U.S. Senator Joni Ernst (R-Iowa) is fighting to stop taxpayer funding of organizations that disregard the law, such as EcoHealth Alliance, which refuses to provide information about the dangerous experiments on bat coronaviruses conducted in China’s state-run Wuhan Institute of Virology (WIV) with U.S. tax dollars.
Ernst’s Stop the Outlay of Payments (STOP) Act would cut off all federal funding to any organization that has had a federal award suspended or terminated by a federal agency.
In July 2020, the National Institutes of Health (NIH) suspended a grant to EcoHealth that was being used to pay the WIV, in part, because the organization would not provide information about the research being supported with the grant. Since that time, EcoHealth has collected nearly $20 million in government grants.
In August 2022, NIH terminated the portion of the EcoHealth grant supporting the risky research with WIV altogether. While NIH acknowledges the requested documents may never be turned over, the Biden administration reinstated the suspended NIH grant to EcoHealth this year.
EcoHealth’s violations of federal laws and regulations and misspending of taxpayer money were outlined in a letter from the NIH and an audit conducted by the Department of Health and Human Services Office of Inspector General.
“Like China, EcoHealth will not cooperate with scientific investigations into the origins of COVID-19, and, as a result, we may never know what was happening inside the Wuhan Institute and the possible connection to the pandemic. It makes me sick that Iowa taxpayers have been forced to foot the bill for organizations like EcoHealth that refuse to be accountable and transparent,” said Senator Ernst. “No one should be above the law and those taking money from taxpayers have an obligation to justify why and how it was spent. Organizations shouldn’t be able to cherry-pick which laws they follow, especially not while operating on the taxpayers’ dime. The STOP Act is critical to my efforts to provide Americans with answers while barring bad actors from getting their next payout.”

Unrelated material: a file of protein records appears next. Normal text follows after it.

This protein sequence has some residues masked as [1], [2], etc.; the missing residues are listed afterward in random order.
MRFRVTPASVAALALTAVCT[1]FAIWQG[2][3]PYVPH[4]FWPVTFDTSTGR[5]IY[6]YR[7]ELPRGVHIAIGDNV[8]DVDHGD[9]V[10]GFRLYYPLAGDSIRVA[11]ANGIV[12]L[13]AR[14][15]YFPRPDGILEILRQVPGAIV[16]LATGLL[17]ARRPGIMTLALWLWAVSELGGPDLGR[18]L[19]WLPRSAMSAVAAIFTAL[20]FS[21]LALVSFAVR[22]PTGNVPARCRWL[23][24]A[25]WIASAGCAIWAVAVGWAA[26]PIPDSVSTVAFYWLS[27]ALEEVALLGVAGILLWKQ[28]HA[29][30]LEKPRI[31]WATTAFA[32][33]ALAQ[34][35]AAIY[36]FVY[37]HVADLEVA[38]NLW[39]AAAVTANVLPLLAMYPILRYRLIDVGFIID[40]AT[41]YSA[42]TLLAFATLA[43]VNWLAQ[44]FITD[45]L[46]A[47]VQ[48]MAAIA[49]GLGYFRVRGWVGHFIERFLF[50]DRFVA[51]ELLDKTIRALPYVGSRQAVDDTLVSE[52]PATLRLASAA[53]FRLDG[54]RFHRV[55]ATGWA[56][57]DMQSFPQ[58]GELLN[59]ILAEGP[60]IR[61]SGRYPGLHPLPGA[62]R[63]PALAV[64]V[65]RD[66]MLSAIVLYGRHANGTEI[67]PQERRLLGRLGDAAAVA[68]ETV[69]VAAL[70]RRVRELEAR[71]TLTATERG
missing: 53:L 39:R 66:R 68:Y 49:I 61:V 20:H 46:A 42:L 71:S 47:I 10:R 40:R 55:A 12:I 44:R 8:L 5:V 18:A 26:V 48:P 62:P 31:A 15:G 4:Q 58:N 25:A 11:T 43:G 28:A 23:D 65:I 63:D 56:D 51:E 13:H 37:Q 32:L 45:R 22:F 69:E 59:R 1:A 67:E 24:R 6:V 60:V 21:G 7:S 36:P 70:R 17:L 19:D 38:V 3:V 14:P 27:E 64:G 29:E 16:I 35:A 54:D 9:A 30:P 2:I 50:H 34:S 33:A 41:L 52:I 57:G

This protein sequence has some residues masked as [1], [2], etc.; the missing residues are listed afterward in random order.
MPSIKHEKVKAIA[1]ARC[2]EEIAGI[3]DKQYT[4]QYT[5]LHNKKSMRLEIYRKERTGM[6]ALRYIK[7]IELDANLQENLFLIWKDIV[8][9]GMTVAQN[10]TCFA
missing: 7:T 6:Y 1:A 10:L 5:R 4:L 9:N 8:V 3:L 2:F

Under the STOP Act, grant recipients have 120 days to come into compliance after being suspended and can continue to receive support from other grants if an agreement has been made to resolve the suspension of the grant.
Since the world learned of the COVID-19 pandemic– including the role EcoHealth might have played in a potential lab leak— EcoHealth has been given more than $40 million in taxpayer dollars. Earlier this year, the Biden administration awarded the group $3 million out of the Department of Defense (DOD) budget.
Senator Ernst recently slammed Democrats and the media for dismissing the Wuhan Lab leak theory and highlighted her effort to permanently debar the Wuhan Institute from receiving U.S. taxpayer dollars. Ernst is also leading the charge to defund EcoHealth Alliance, the group responsible for funneling taxpayer dollars to the Wuhan Institute for risky research on bat coronaviruses.